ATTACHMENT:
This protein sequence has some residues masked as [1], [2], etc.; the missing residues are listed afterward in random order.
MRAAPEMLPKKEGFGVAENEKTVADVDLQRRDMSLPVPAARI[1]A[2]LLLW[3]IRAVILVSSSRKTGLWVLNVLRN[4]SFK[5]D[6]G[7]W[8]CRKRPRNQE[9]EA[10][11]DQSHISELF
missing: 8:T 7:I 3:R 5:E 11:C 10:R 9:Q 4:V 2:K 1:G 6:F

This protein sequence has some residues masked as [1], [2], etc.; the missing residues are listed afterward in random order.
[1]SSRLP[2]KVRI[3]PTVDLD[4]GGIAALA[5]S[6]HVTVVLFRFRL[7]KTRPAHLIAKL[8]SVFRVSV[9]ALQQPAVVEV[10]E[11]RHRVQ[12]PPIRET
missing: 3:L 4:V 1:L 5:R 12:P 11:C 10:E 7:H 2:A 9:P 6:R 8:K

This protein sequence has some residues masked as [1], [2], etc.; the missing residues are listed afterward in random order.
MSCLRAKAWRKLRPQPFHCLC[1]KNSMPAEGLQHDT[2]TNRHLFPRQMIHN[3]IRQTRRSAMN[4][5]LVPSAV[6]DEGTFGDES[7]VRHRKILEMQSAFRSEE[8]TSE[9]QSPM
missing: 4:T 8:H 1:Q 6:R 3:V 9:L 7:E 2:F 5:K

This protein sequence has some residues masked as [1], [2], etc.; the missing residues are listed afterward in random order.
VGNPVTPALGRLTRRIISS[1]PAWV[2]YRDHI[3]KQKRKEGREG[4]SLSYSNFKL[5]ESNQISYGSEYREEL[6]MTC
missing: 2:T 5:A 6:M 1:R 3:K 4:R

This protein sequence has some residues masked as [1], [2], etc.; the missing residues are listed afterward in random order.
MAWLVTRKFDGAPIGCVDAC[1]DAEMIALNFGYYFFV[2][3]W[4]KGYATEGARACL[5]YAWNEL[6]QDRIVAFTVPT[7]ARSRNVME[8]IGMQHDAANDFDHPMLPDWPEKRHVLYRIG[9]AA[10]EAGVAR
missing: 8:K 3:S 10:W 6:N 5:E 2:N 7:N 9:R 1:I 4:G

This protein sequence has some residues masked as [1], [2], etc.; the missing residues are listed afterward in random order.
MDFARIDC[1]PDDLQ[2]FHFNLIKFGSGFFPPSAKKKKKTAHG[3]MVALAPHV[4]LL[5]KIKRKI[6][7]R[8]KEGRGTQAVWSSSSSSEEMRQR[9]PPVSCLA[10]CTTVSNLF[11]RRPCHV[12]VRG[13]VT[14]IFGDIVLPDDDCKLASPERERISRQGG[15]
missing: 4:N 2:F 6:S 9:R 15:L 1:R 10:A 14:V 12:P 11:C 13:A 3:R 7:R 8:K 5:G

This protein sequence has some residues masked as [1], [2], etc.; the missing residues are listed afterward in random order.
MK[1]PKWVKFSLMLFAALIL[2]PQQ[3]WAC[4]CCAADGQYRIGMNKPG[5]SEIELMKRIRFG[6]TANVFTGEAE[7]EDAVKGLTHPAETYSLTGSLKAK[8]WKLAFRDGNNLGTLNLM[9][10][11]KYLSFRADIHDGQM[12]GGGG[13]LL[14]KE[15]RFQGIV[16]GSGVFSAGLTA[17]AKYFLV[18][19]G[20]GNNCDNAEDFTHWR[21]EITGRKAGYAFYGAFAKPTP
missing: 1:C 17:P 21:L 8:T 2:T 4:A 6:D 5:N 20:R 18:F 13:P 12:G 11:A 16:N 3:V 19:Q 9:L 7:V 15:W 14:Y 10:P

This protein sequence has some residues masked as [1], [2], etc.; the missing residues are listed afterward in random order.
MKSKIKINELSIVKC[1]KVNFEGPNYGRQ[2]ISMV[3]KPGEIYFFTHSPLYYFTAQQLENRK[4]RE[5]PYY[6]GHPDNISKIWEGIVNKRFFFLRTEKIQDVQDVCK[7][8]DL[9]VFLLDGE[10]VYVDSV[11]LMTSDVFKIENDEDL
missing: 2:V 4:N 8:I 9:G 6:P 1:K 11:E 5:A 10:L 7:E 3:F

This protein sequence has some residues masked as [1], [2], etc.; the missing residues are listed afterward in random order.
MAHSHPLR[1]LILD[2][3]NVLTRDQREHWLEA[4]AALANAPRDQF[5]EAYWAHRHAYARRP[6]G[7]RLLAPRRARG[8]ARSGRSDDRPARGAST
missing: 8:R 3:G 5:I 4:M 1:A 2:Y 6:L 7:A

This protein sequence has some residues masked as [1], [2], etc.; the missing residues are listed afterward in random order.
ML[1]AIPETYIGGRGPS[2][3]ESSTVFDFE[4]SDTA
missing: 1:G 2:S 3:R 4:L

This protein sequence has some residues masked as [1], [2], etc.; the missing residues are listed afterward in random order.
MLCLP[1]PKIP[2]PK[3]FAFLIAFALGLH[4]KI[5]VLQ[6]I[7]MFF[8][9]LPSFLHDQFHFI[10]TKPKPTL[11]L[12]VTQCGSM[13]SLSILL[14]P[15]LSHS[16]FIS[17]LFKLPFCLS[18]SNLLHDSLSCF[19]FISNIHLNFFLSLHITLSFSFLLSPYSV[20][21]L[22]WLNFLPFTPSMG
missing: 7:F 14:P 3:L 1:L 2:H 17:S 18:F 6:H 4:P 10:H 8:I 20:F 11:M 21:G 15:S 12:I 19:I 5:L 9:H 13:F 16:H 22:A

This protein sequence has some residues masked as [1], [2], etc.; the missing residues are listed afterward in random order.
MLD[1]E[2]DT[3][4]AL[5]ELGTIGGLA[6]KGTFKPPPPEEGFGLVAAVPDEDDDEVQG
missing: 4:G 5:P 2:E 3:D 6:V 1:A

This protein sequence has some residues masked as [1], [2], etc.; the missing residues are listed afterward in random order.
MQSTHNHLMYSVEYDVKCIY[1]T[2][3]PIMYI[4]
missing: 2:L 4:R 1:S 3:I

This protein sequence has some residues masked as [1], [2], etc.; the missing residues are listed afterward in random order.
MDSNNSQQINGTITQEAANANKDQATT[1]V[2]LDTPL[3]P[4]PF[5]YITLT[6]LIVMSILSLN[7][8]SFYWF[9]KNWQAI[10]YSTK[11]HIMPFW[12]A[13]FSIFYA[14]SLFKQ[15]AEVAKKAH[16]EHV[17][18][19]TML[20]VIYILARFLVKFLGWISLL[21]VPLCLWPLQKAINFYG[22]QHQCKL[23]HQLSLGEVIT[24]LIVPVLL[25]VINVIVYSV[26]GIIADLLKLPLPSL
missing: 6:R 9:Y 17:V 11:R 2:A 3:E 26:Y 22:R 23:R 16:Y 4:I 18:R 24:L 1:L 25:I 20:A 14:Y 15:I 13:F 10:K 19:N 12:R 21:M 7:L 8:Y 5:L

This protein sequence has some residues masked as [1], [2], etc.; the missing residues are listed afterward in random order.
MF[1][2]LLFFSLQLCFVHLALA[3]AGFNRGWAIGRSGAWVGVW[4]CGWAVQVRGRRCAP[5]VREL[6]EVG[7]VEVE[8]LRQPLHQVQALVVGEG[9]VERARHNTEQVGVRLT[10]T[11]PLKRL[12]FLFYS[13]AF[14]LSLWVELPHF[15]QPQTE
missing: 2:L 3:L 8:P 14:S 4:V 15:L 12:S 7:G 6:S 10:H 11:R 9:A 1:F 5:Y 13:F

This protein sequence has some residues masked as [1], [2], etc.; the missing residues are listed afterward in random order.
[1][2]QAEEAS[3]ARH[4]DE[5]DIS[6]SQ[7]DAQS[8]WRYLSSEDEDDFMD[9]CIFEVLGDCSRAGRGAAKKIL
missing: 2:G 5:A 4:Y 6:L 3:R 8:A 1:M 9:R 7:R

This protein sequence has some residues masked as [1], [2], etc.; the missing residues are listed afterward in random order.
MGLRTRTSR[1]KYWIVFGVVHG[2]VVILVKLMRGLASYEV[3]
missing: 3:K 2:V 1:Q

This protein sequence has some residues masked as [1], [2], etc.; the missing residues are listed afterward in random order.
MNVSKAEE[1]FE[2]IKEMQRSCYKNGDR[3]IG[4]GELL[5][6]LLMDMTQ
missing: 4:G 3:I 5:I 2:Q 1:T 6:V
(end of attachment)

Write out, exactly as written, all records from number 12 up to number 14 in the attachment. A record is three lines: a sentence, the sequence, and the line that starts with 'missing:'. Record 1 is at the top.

This protein sequence has some residues masked as [1], [2], etc.; the missing residues are listed afterward in random order.
MLD[1]E[2]DT[3][4]AL[5]ELGTIGGLA[6]KGTFKPPPPEEGFGLVAAVPDEDDDEVQG
missing: 4:G 5:P 2:E 3:D 6:V 1:A

This protein sequence has some residues masked as [1], [2], etc.; the missing residues are listed afterward in random order.
MQSTHNHLMYSVEYDVKCIY[1]T[2][3]PIMYI[4]
missing: 2:L 4:R 1:S 3:I

This protein sequence has some residues masked as [1], [2], etc.; the missing residues are listed afterward in random order.
MDSNNSQQINGTITQEAANANKDQATT[1]V[2]LDTPL[3]P[4]PF[5]YITLT[6]LIVMSILSLN[7][8]SFYWF[9]KNWQAI[10]YSTK[11]HIMPFW[12]A[13]FSIFYA[14]SLFKQ[15]AEVAKKAH[16]EHV[17][18][19]TML[20]VIYILARFLVKFLGWISLL[21]VPLCLWPLQKAINFYG[22]QHQCKL[23]HQLSLGEVIT[24]LIVPVLL[25]VINVIVYSV[26]GIIADLLKLPLPSL
missing: 6:R 9:Y 17:V 11:R 2:A 3:E 26:Y 22:R 23:R 16:Y 4:I 18:R 24:L 1:L 25:I 20:A 14:Y 15:I 13:F 10:K 19:N 12:R 21:M 7:L 8:Y 5:L